The SEC halts trading of 3 companies after they said they were diving into crypto

Jay Clayton is sworn in to testify at a Senate Banking, Housing and Urban Affairs Committee hearing on his nomination of to be chairman of the Securities and Exchange Commission (SEC) on Capitol Hill in Washington, U.S. March 23, 2017.

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Jay Clayton is sworn in to testify at a Senate Banking, Housing and Urban Affairs Committee hearing on his nomination of to be chairman of the Securities and Exchange Commission (SEC) on Capitol Hill in Washington, U.S. March 23, 2017.
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REUTERS/Jonathan Ernst

  • SEC has halted trading in three companies that have made cryptocurrency-related announcements.
  • The three companies, which trade in OTC markets, all announced plans to purchase crypto assets.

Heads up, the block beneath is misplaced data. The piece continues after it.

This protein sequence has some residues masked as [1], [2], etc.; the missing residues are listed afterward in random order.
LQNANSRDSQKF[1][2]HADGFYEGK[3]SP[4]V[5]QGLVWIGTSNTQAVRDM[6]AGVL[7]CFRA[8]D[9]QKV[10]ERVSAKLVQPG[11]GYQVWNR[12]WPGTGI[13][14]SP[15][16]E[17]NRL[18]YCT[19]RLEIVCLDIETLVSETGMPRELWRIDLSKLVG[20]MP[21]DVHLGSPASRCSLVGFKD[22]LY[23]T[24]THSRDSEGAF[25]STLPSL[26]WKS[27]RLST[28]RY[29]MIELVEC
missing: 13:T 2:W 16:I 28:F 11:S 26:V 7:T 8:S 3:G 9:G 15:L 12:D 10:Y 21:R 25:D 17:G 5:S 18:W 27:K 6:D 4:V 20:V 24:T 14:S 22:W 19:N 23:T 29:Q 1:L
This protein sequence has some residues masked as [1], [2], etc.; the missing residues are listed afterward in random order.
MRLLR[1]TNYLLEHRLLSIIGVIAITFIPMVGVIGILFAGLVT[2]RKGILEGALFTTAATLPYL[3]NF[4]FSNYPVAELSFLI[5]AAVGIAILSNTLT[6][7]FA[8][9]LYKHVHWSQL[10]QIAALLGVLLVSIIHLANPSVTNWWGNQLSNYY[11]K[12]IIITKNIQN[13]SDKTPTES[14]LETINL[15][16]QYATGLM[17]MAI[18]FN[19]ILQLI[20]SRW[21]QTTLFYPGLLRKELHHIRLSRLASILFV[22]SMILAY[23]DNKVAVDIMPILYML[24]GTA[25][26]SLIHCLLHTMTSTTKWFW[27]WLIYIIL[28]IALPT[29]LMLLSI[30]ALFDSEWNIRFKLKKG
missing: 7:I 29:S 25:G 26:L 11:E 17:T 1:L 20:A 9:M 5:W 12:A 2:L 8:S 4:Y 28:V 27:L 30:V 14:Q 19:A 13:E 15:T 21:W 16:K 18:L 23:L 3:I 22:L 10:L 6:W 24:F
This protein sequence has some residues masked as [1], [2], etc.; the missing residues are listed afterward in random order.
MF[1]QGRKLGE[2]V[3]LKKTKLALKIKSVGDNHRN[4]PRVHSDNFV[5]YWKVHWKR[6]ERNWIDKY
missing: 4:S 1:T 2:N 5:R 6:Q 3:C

Count this as another sign that US regulators are paying closer attention to the nascent cryptocurrency world.

The Securities and Exchange Commission on Friday suspended the trading of three companies after they made announcements that they would dive into crypto, according to a memo dated February 15.

The suspension, which lasts until March 2, will allow the SEC to look into claims made by Cherubim Interest, PDX Partners, and Victura Construction. The companies have all announced plans to purchase cryptocurrency-related assets, according to the regulator.

“The SEC’s trading suspension orders state that recent press releases issued by CHIT, PDXP, and VICT claimed that the companies acquired AAA-rated assets from a subsidiary of a private equity investor in cryptocurrency and blockchain technology, among other things,” the memo said.

The agency will also look into Cherubim’s plans for an initial coin offering, a cryptocurrency twist on the initial public offering process. The three companies trade in over-the-counter markets.

The SEC has made it clear that it will closely examine companies that claim to doing business in cryptocurrency. In August, it warned investors about the possibility of companies making crypto announcements to impact their share price.

Jay Clayton, the chairman of the regulator, said in January that the agency “was looking closely at the disclosures of public companies that shift their business models to capitalize on the perceived promise of distributed-ledger technology.”